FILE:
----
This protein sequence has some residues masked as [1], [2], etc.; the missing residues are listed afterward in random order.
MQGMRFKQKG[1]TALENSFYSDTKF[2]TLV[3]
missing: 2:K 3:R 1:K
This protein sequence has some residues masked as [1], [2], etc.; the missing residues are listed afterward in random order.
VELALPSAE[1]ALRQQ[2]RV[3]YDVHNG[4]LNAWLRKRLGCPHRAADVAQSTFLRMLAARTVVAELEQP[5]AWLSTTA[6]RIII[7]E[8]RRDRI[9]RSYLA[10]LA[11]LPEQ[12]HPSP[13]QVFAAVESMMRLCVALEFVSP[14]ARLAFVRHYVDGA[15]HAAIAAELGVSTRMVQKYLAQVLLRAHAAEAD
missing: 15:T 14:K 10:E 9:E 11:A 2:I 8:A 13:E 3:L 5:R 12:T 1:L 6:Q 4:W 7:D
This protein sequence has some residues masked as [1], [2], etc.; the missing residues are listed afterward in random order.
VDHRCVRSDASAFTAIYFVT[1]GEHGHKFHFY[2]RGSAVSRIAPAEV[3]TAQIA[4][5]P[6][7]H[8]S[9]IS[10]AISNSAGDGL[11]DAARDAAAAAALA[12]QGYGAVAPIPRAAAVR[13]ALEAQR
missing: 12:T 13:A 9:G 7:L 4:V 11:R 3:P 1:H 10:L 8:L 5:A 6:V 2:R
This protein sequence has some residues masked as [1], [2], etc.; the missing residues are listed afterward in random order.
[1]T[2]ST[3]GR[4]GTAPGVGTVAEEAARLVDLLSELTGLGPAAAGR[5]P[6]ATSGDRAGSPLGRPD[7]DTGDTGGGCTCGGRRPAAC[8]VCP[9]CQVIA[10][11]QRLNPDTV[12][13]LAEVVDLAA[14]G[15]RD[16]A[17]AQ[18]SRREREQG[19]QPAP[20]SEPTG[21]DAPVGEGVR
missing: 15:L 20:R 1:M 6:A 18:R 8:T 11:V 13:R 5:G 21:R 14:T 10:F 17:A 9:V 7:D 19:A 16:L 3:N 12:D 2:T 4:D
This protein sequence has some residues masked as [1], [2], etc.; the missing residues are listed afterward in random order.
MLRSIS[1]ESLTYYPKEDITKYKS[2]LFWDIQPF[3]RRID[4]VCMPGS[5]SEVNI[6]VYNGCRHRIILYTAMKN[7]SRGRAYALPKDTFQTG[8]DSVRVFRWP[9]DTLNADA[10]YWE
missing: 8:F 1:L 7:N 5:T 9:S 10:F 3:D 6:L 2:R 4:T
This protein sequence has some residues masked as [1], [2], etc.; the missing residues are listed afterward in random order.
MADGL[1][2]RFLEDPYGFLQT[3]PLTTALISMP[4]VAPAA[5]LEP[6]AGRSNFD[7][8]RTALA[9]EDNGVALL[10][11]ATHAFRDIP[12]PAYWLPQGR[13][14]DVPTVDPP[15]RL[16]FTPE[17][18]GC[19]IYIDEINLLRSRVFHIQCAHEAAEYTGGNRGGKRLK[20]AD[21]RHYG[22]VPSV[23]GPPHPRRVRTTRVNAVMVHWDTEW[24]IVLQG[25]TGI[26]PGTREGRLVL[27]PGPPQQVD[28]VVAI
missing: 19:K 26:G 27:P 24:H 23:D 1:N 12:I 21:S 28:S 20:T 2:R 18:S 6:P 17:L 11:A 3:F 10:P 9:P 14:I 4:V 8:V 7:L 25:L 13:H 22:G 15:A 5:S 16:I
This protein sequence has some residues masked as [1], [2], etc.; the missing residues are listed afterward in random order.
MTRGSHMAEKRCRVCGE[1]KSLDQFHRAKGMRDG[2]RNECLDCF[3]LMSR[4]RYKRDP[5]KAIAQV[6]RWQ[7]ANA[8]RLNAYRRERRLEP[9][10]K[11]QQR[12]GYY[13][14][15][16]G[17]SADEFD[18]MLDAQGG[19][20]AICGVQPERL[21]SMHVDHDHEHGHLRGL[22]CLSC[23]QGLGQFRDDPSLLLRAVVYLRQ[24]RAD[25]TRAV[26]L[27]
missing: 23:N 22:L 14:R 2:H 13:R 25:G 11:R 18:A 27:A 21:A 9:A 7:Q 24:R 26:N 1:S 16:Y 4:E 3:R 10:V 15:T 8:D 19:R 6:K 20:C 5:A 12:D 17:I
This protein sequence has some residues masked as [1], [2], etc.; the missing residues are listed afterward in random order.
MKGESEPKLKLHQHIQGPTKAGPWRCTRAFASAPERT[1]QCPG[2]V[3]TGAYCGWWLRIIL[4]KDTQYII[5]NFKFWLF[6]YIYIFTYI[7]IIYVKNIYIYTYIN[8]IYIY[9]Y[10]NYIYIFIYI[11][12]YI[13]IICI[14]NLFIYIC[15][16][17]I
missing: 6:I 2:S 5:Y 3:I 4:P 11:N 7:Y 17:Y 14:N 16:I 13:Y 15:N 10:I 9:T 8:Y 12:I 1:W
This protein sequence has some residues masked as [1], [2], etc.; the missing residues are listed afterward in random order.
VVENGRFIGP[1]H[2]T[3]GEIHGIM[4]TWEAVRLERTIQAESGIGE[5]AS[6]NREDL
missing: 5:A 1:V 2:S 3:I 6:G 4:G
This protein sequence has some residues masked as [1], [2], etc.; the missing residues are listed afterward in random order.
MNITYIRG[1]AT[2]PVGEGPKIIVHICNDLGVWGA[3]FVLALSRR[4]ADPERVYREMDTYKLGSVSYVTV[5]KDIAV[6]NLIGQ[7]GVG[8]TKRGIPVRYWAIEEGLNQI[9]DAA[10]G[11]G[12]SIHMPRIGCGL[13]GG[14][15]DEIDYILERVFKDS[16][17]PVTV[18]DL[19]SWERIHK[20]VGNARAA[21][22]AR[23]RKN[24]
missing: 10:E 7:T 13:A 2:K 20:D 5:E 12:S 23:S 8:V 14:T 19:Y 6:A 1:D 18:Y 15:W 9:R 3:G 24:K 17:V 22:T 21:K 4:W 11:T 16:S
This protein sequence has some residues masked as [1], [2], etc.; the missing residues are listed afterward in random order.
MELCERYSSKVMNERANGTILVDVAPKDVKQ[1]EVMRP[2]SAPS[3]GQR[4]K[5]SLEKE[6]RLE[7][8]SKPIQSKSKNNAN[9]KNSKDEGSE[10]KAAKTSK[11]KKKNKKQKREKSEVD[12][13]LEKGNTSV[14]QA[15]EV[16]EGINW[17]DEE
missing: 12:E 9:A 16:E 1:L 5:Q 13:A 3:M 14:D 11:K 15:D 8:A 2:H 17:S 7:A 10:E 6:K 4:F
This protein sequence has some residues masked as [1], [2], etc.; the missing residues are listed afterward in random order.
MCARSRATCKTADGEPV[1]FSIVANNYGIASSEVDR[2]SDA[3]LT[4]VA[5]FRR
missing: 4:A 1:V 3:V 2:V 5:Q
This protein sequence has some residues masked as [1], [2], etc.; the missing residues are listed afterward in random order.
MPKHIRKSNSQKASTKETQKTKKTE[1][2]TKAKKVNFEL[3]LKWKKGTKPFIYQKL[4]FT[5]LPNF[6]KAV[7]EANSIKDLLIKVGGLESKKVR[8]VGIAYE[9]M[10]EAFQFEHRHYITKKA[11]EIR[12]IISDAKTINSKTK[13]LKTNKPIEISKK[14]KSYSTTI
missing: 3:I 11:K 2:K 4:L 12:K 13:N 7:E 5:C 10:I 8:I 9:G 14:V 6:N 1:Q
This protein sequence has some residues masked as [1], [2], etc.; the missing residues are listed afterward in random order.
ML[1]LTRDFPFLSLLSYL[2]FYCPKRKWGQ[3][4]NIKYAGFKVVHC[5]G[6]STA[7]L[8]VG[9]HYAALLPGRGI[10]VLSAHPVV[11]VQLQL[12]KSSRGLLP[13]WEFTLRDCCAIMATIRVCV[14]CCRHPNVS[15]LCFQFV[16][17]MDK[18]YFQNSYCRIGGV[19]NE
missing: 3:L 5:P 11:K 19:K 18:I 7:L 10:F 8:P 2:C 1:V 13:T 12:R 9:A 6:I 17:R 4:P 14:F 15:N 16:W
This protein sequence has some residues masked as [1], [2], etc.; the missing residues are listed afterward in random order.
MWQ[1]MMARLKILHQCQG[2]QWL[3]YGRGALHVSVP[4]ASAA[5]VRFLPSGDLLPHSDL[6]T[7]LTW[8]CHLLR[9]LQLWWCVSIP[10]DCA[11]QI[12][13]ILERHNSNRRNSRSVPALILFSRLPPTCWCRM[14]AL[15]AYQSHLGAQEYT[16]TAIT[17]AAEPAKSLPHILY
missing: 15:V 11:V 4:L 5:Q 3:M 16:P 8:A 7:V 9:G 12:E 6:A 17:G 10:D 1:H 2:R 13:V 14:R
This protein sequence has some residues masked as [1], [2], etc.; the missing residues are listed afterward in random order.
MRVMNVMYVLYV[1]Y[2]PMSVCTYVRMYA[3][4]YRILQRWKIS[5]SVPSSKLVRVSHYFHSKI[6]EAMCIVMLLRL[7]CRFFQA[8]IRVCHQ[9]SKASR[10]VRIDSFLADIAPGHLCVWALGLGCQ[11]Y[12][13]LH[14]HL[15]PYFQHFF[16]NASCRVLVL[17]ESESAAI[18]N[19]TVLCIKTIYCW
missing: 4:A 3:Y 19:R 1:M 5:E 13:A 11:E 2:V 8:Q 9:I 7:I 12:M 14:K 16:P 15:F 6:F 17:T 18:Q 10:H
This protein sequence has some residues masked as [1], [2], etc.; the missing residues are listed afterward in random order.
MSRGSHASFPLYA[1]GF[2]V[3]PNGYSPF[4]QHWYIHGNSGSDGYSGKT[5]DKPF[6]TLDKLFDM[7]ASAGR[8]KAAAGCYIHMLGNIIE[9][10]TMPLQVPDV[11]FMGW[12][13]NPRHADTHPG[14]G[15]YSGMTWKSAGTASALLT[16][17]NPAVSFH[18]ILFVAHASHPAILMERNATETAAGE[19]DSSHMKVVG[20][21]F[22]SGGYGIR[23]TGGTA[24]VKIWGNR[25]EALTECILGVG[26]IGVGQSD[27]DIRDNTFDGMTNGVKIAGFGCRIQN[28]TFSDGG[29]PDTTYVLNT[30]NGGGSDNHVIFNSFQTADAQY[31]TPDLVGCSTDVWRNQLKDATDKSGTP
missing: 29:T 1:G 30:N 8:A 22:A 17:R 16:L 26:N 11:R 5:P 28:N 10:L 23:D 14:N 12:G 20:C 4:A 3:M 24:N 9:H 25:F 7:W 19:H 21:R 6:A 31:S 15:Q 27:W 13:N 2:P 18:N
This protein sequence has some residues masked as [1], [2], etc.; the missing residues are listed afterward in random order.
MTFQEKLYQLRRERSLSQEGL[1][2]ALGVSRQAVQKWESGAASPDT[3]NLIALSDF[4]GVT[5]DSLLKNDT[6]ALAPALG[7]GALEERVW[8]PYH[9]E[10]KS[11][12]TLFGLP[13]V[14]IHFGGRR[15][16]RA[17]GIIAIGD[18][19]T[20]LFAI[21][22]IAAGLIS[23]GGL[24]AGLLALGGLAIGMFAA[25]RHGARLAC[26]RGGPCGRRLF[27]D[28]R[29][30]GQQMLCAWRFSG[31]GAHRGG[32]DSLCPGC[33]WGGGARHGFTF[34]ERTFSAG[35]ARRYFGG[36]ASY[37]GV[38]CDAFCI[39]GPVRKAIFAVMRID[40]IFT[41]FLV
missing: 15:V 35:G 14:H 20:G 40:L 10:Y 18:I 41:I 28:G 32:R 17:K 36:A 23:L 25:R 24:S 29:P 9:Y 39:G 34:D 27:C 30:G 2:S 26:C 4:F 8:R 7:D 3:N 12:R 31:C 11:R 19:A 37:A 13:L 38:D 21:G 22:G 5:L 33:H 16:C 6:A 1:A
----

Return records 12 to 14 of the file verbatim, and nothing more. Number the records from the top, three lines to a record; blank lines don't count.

This protein sequence has some residues masked as [1], [2], etc.; the missing residues are listed afterward in random order.
MCARSRATCKTADGEPV[1]FSIVANNYGIASSEVDR[2]SDA[3]LT[4]VA[5]FRR
missing: 4:A 1:V 3:V 2:V 5:Q
This protein sequence has some residues masked as [1], [2], etc.; the missing residues are listed afterward in random order.
MPKHIRKSNSQKASTKETQKTKKTE[1][2]TKAKKVNFEL[3]LKWKKGTKPFIYQKL[4]FT[5]LPNF[6]KAV[7]EANSIKDLLIKVGGLESKKVR[8]VGIAYE[9]M[10]EAFQFEHRHYITKKA[11]EIR[12]IISDAKTINSKTK[13]LKTNKPIEISKK[14]KSYSTTI
missing: 3:I 11:K 2:K 4:L 12:K 13:N 7:E 5:C 10:I 8:I 9:G 14:V 6:N 1:Q
This protein sequence has some residues masked as [1], [2], etc.; the missing residues are listed afterward in random order.
ML[1]LTRDFPFLSLLSYL[2]FYCPKRKWGQ[3][4]NIKYAGFKVVHC[5]G[6]STA[7]L[8]VG[9]HYAALLPGRGI[10]VLSAHPVV[11]VQLQL[12]KSSRGLLP[13]WEFTLRDCCAIMATIRVCV[14]CCRHPNVS[15]LCFQFV[16][17]MDK[18]YFQNSYCRIGGV[19]NE
missing: 3:L 5:P 11:K 19:K 18:I 7:L 10:F 8:P 2:C 1:V 13:T 12:R 9:A 6:I 17:R 4:P 14:F 15:N 16:W